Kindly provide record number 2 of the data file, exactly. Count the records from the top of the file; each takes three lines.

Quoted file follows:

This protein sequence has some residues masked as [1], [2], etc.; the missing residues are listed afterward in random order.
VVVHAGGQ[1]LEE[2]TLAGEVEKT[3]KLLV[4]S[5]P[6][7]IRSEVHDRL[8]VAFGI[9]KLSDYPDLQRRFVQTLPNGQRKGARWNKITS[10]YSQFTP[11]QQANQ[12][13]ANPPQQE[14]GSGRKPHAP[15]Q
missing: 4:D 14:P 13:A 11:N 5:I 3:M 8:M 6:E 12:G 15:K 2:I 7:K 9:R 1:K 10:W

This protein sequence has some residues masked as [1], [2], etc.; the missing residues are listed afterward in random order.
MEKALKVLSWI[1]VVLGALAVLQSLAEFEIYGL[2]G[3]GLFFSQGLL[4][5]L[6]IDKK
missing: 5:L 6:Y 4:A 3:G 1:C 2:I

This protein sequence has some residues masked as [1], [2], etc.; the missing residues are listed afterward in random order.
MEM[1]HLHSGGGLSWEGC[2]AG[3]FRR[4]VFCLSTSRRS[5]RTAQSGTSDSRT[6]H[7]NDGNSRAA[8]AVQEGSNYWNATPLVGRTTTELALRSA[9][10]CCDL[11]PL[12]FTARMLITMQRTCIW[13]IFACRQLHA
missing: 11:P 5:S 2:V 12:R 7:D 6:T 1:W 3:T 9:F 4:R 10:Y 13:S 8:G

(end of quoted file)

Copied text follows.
This protein sequence has some residues masked as [1], [2], etc.; the missing residues are listed afterward in random order.
MEKALKVLSWI[1]VVLGALAVLQSLAEFEIYGL[2]G[3]GLFFSQGLL[4][5]L[6]IDKK
missing: 5:L 6:Y 4:A 3:G 1:C 2:I